The National Anti-Corruption Commission, populated by two other police generals, says Pol Gen Somyos had “offered a clarification over the 300 million baht, but would not discuss further details.”

The NACC seems most uninterested in the unusual wealth of dozens of people associated with the junta who display unusual wealth.

None of their assets declarations “explained” their unusual wealth but revealed (some of) it.

Somyos, in “his first assets declaration as a former NLA member did not show the 300-million-baht debt.” In fact, Pol Gen Somyos listed his and his wife’s assets at about 358 million baht, with debts listed at 3.3 million baht.

As the NACC has repeatedly shown, it is unwilling to investigate superiors and junta buddies. Will any body take this up?





Power

7 05 2018

Voranai Vanijaka is a columnist, Bangkok Post. He was once with The Nation and has a reputation for biting op-eds. His most recent outing deserves some attention.

He observes that there have been a series of scandals for the military regime over the last six months. We think there have been far more and over a longer period, but let’s go with his six months of troubles, “starting from November of last year. It began with junta leader Gen Prayut Chan-o-cha berating a fisherman down south for daring to matter-of-factly ask him tough questions. Next came deputy junta leader Gen Prawit Wongsuwon flashing his posh taste for luxury watches, which supposedly were borrowed from generous friends.”

What has happened about those watches? The National Anti-Corruption Commission has gone very quiet since Gen Prawit told them their case was over. We assume the NACC has done as it was ordered and there’s no case for the boss to answer.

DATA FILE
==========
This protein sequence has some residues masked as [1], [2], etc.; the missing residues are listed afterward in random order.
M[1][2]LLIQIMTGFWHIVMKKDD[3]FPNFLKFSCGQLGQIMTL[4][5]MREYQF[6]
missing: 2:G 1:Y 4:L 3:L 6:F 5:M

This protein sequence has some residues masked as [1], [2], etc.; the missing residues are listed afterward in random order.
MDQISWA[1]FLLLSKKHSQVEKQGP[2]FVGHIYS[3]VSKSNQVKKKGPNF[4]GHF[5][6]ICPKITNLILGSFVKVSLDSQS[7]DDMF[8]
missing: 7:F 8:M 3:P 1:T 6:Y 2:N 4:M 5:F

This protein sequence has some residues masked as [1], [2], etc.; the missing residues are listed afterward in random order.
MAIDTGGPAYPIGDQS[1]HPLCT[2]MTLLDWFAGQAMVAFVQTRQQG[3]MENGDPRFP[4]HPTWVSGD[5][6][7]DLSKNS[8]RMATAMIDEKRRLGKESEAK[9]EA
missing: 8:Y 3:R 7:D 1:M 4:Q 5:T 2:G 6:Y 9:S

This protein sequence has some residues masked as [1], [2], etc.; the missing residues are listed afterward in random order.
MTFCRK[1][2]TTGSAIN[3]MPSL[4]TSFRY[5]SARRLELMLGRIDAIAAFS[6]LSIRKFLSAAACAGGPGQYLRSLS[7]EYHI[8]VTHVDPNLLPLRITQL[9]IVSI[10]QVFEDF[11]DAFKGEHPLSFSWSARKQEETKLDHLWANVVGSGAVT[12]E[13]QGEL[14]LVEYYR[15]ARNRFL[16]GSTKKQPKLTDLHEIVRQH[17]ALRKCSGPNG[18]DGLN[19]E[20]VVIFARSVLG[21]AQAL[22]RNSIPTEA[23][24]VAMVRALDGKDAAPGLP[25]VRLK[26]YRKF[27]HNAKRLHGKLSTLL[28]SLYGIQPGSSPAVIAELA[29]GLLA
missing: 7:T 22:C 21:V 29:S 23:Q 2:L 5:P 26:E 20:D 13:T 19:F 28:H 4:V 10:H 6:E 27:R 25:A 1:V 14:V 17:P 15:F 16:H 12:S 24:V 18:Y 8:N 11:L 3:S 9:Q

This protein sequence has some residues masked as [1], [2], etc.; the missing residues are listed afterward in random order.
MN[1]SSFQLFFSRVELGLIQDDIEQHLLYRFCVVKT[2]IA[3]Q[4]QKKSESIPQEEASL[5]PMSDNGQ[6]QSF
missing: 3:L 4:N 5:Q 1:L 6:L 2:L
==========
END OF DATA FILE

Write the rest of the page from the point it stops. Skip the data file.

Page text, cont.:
Voranai then mentions “former national police chief Somyot Poompunmuang, who ‘borrowed’ 300 million baht from a massage parlour tycoon…”.

Somyos and some of his loot

What has happened there? As far as we can tell, the wealthy cop is off the hook. His sloshing about in other people’s money is a bit like the watch saga; it is just normal behavior for the powerful.

And so on.

Voranai observes, as we do, that “[n]one of these gentlemen [sic.] think they have done anything wrong.”

Of course they don’t. They are powerful, entitled and deserving.

He adds:

These aren’t isolated incidents to be treated separately, mind you. Here the common theme is that the rich and powerful, the elders or phu yai, who are leaders of society, do whatever they want, however they want — as has been done for decades and centuries before. The sense of entitlement is of medieval proportions.

But these men are not behaving simply as feudal lords did. This is a Thailand dominated by market capitalism dominated by “whales” who reward their political fixers. The entitlements of these whales far outweigh those of the police chiefs and political flunkies who do their bidding and put them on boards or pay them retainers for services to be rendered.

 

Where we distance ourselves from Voranai is when he makes claims that we are all to blame, that it’s cultural. It isn’t. It is a system of political and economic power that needs to be smashed.





Whitewashing and covering up

12 03 2018

Keeping General Prawit Wongsuwan’s luxury watches out of the front pages, Italian-Thai Development boss and wildlife pilferer and jungle food connoisseur Premchai Karnasuta is filling the headlines.

Former editor of the Bangkok Post Veera Prateepchaikul is reflecting a widespread angst regarding Premchai’s cases when he says there’s no surprise that deputy national police chief Srivara Rangsibrahmanakul has been vilified for seeming to find excuses for allowing Premchai off some of his hooks.

Pol Gen Srivara is overseeing the investigation into the illegal hunting case against the four members of Mr Premchai’s group, with Mr Premchai being the main suspect. The others include a female cook, a hunting guide and a close aide of Mr Premchai. But the way in which he has handled the case from the beginning leaves much to be desired.

Pol Gen Srivara seems adept at finding excuses fro Premchai while preparing the public for the expected whitewashing of Premchai.

No surprises at all. Where’s that Red Bull cop killer? Where’s the case meant to “investigate” the murder of Chaiyapoom Pasae? Where’s the case against corrupt cop Somyos Pumpanmuang? We could go on and on.

The police are available for hire by the wealthy and kowtow to the powerful. They are paid handsomely for their service.





Hung by his own words

11 02 2018